French President Emmanuel Macron admonished Germany for benefiting from the troubles of other euro countries and warned that the Eurozone cannot survive on such foundations. Mr. Macron said the monetary union has become a deformed project that is corrosive to the weaker economies to the advantage of the creditor states. Mr. Macron insisted that the EU must be rebuilt in a radically different way, requiring wholesale changes to the EU Treaties. “It doesn’t work because it has brought about divergences. Those that are already indebted have become more indebted: and those that are competitive have become more competitive,” he said. The remarks came as German exports rose even more strongly in May than previously expected. Germany’s Federal Statistics Office reported seasonally adjusted exports climbed for a fifth consecutive month, rising 1.4%, while imports also rose 1.2%.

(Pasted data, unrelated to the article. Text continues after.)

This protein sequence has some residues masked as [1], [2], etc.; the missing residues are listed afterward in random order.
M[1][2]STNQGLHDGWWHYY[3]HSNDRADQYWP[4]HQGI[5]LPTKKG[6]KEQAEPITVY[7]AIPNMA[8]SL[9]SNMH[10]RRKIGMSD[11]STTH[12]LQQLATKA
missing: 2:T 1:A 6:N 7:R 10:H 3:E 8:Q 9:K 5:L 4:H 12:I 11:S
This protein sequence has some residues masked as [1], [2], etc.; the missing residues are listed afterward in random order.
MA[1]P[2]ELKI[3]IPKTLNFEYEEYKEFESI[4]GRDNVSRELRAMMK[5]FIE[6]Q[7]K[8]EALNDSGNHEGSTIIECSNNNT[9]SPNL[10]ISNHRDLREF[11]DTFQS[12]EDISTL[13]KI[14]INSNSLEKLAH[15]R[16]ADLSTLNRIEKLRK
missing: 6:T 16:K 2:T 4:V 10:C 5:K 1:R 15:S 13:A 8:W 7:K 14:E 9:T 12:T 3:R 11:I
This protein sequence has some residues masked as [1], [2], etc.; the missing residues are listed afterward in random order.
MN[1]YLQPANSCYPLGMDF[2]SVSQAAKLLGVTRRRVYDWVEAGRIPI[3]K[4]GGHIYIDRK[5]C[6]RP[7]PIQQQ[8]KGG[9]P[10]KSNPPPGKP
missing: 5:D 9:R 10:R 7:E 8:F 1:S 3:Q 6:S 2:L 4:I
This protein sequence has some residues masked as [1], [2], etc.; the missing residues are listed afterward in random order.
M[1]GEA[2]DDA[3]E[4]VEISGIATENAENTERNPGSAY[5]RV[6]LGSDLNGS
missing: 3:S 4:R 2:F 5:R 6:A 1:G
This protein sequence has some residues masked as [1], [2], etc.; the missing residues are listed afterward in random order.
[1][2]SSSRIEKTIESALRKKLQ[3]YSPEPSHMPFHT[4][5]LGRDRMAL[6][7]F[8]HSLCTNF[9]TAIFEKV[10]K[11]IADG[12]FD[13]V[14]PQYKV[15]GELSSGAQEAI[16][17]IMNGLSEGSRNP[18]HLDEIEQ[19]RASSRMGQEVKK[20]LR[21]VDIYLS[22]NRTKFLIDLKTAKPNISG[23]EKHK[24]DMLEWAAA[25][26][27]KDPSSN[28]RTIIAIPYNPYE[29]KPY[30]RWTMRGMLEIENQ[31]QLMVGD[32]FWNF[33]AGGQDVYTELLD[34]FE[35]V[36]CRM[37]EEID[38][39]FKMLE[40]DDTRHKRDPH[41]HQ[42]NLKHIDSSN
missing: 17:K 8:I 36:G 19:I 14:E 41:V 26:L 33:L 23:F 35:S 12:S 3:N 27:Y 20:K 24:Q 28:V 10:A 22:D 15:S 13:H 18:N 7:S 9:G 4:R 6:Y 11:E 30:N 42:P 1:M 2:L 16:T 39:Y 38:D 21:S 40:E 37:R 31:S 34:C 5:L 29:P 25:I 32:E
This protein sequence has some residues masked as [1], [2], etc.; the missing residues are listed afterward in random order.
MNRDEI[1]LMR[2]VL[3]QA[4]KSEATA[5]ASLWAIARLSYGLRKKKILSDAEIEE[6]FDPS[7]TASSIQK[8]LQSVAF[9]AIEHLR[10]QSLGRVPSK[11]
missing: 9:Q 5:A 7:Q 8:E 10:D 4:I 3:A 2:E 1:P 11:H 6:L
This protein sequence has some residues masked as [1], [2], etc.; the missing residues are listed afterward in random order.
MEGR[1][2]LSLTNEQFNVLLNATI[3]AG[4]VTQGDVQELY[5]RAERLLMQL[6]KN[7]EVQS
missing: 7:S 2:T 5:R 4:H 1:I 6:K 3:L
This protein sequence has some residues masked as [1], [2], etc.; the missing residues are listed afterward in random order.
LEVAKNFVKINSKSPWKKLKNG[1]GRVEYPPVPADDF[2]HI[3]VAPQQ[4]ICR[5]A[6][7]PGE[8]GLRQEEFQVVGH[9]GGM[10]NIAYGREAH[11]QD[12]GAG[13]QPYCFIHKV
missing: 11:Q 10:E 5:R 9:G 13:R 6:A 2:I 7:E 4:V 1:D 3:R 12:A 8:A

In Asia, a new survey from the Pew Research Center reveals that the prevailing view among people around the world is that the U.S. is still the world’s leading economic power, but a surprising number of nations said China. Furthermore, many of the respondents live in nations that are key U.S. trading partners and allies. Of the 38 nations polled, a median 42% said the U.S. is the world’s leading economy, while 32% named China. However, in a lopsided seven of the ten European Union nations in the study (including Spain, France, and Germany), China is considered the world’s leading economic power. In Australia, a nation with heavy trade with China, China leads the U.S. by a shocking two-to-one margin. Emerging market countries such as Brazil, Mexico, and the Philippines also now see China as the top economic power in the world. “Following the onset of the financial crisis nearly a decade ago, Europeans increasingly named China, rather than the U.S., as the world’s leading economic power,” the report said.